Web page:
We're in LA this week for Gatsby Gathering, and had a great time kicking off the week on Monday at our one-day conference, Gatsby Days! Kudos to Caitlin Cashin and everyone else who did such an amazing job organizing the event.
As part of Gatsby Days we do "unconference" sessions, breaking into discussion groups with attendees and Inkteam members. Madalyn Parker moderated the accessibility sessions, and I took notes. I'm tidying the notes a bit and sharing them here in case anyone finds them useful!
- Push upwards or it won’t stick. You need people in positions of power who are bought in and willing to invest resources.
- Keep doing the work anyway, building your portfolio. Document all your own contributions.
- Listen. Find people and follow them. Get tapped in. (e.g. follow people on Twitter who tweet about accessibility and disability)
- AlexJS: Catch insensitive, inconsiderate writing -- "gender favouring, polarising, race related, religion inconsiderate, or other unequal phrasing".
- Proselint: Lint for all kinds of things, like pretension!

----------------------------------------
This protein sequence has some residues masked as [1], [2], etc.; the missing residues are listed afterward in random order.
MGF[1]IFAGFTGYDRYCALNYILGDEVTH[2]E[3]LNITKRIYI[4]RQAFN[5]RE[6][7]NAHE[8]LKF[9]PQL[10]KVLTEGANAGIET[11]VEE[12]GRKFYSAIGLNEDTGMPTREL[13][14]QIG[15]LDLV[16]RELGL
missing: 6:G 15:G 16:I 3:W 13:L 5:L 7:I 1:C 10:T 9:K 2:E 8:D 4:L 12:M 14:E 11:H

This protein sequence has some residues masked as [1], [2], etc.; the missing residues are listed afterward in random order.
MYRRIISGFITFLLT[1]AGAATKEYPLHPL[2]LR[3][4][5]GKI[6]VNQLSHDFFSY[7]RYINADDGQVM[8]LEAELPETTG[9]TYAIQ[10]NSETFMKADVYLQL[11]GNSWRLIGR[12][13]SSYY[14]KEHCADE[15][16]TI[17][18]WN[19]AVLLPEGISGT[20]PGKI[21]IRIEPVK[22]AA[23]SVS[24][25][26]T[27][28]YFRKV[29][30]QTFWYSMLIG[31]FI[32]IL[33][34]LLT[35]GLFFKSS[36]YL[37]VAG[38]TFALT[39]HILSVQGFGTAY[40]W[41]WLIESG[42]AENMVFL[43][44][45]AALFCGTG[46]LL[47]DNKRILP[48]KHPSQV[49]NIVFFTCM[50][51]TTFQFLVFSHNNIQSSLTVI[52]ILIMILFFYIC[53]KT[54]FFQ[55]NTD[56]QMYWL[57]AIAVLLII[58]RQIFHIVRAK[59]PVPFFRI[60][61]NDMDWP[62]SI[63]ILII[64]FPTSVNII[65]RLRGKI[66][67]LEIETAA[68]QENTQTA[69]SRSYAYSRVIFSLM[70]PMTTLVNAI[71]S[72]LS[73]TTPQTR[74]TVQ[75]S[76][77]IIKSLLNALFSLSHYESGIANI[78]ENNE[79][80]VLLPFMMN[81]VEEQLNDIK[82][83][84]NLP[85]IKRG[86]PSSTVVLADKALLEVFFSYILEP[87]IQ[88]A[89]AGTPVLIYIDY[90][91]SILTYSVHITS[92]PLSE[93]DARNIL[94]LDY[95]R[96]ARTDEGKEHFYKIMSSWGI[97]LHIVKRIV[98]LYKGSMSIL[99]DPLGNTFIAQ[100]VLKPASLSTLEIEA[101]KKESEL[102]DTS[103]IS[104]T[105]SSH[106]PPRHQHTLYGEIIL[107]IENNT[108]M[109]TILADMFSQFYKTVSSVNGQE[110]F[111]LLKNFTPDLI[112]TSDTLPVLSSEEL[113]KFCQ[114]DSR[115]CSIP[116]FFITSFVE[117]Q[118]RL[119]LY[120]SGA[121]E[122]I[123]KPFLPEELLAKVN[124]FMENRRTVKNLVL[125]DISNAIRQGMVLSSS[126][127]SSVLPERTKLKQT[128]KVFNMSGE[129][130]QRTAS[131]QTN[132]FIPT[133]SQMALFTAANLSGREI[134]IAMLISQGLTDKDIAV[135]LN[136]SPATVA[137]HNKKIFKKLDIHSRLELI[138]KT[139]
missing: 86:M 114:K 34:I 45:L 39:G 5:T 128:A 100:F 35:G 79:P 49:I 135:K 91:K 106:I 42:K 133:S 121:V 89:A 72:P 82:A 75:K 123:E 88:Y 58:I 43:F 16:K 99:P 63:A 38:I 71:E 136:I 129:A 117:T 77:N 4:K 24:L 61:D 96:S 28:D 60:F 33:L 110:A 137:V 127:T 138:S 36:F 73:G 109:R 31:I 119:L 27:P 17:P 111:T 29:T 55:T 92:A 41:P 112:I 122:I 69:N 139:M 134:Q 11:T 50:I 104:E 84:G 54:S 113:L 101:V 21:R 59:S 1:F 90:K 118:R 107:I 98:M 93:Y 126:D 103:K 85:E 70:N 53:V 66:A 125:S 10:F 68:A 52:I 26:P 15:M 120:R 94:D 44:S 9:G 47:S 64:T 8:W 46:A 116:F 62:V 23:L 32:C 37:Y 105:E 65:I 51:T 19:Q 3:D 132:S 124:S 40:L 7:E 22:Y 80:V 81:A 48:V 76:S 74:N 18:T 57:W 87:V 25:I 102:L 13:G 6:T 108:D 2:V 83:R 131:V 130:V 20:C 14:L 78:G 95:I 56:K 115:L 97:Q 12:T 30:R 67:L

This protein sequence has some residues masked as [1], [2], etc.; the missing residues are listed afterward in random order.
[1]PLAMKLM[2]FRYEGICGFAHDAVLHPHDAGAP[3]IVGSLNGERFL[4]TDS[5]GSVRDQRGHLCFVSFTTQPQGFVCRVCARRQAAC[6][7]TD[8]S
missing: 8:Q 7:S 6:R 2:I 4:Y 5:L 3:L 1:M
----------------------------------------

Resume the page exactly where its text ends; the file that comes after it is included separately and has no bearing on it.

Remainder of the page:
- Hemingway Editor: Gives in-context feedback to make your writing more concise and clear.
Don't only do automated / online testing. Test with real people with disabilites, and pay them for it.
Marcy Sutton worked with Fable Tech Labs last year to do some testing around issues with client-side routing and screen readers. She wrote a blog post about that processes, that includes discussion around the testing process.
- Remembering to use tools in the development process. As a developer without disabilities, they have direct visual feedback in the course of developing -- remembering to test and bring it outside perspectives.
- Deciding what "good enough" means -- there aren't any complete resources for what makes something accessible, because it's so nuanced.
- Too many ambiguous and distributed sources of information. Because the standards say what something should do, but not how, the path is not always clear.
- Working with design from the beginning -- inheriting designs that have accessibility concerns can be problematic.
- Web accessibility is an even broader issues -- access to hardware and internet access.
- Discussing the intersection of performance and accessibility.
- Is the web getting better? One of the only benchmarks we can think of for the wider web is the WebAIM Million analysis. See also 6-month update. Will be interesting to hopefully see results year over year.